A pilot project in genomics testing is underway in Kazakhstan. The joint effort between Nazarbayev University and the University of Pittsburgh Cancer Institute (UPCI) is expected to determine the spectrum of lung cancer mutations in the Kazakhstan population. This will help determine the type and amount of drugs needed to treat the affected patient population and estimate costs for long-term targeted therapy.
Over the past decade, genomic medicine—the study of genes and how they interrelate—has provided physicians and researchers with very promising new approaches in cancer diagnosis and treatment. UPCI is credited with being among the first academic centers to use genomic information as a clinical tool for treatment decision-making.
“Genomics is allowing us to take quantum leaps in personalized medicine,” says Adam Brufsky, MD, PhD, associate director of clinical investigation at UPCI. “The goal in medical diagnosis and treatment is precision. We want to be able to deliver the right therapy to the right patient at the right time. Genomics is helping us get closer to achieving that very ambitious goal.”
Dr. Brufsky explains that sequencing the DNA of tumors and comparing this sequence to normal DNA from the same individual enables doctors and researchers to develop a list of mutations unique to that specific tumor. These mutations are then classified by their potential to change the structure of proteins important for cancer growth. Using sequencing technology, UPCI can essentially decipher the code of a treated but still-growing tumor, and make predictions about how aggressive the tumor is, how it will respond to certain therapies, and how best to treat it.
The decision to launch the project with lung cancer is based on the number of lung cancer cases diagnosed in Kazakhstan each year. Lung cancer is the most common cancer in Kazakhstan, with 3,638 cases (or 12.7% of total cases) reported in 2006, and it also is the most common cause of cancer-related deaths in the country.
“Perhaps more importantly, the lung has the most actionable mutations. That is, there are specific cases of lung cancer where specific therapies exist,” notes Dr. Brufsky. There are at least 15 genetic alterations in lung cancer that have known small molecule inhibitors, with more of these being added on a monthly basis. These inhibitors, which are either already approved for use in humans or are undergoing clinical investigation, can alter the pathways of mutated proteins.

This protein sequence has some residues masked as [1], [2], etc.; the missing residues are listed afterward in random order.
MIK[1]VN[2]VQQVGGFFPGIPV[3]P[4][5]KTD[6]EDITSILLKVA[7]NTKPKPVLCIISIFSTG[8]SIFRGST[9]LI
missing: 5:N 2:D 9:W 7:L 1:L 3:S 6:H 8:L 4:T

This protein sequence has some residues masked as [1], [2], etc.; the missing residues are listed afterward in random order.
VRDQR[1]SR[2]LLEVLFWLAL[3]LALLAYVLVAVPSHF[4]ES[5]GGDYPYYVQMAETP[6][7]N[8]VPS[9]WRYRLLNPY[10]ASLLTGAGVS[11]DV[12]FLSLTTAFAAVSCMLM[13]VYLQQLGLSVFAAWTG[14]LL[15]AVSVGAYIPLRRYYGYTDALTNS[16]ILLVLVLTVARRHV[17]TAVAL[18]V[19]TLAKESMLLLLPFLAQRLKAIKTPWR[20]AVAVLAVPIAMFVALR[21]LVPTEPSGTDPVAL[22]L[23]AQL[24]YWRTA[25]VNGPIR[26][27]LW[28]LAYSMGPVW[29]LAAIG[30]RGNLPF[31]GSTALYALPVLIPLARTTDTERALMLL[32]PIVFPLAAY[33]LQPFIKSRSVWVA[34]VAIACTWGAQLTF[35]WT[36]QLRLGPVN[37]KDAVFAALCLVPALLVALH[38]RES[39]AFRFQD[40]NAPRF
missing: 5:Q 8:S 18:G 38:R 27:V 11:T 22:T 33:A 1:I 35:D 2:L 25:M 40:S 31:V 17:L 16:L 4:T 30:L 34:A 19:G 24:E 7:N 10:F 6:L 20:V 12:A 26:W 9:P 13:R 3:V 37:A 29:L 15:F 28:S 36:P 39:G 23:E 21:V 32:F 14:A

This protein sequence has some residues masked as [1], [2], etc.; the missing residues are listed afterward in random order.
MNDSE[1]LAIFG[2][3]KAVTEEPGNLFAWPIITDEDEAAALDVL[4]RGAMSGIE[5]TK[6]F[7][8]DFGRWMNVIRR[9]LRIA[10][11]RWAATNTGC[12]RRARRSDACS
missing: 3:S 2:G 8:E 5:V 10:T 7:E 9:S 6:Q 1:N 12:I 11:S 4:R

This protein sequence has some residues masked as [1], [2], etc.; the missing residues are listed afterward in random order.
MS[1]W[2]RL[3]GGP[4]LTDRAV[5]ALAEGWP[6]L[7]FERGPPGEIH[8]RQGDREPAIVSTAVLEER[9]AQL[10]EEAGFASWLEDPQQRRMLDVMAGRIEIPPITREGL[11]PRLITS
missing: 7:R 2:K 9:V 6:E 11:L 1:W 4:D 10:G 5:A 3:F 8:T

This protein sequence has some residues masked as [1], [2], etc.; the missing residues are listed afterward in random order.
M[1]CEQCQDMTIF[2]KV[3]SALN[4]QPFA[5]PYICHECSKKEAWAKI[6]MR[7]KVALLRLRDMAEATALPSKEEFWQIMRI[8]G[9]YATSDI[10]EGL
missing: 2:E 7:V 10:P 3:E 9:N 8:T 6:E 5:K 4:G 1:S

“In other words, the potential exists with this project to dramatically change the course of treatment for lung cancer that is putting tremendous hardship not only on individual patients and their families, but on the country as a whole,” Dr. Brufsky says.
“Because lung cancer is often diagnosed at late, inoperable stages, patients typically need to be treated with aggressive therapies, which can be toxic and difficult to administer,” adds Dr. Brufsky. “While the Kazakhstani government is committed to providing the extensive infrastructure needed to support complications from these therapies, it also is interested in pursuing other potentially less toxic and more effective systemic therapies for lung cancer.”
Mass collections of tumor data are informing those pursuits, Dr. Brufsky explains. Analysis of the data collected has led to clinical trials that explore the use of cancer therapies that are targeted to a tumor’s individual genomic profile. Understandably, teams on both sides are anxious to push forward. “We’ve already begun the process of collecting tissue blocks and clinical data from Kazakhstan,” reports Dr. Brufsky. The sequencing and analysis will occur over the next several months.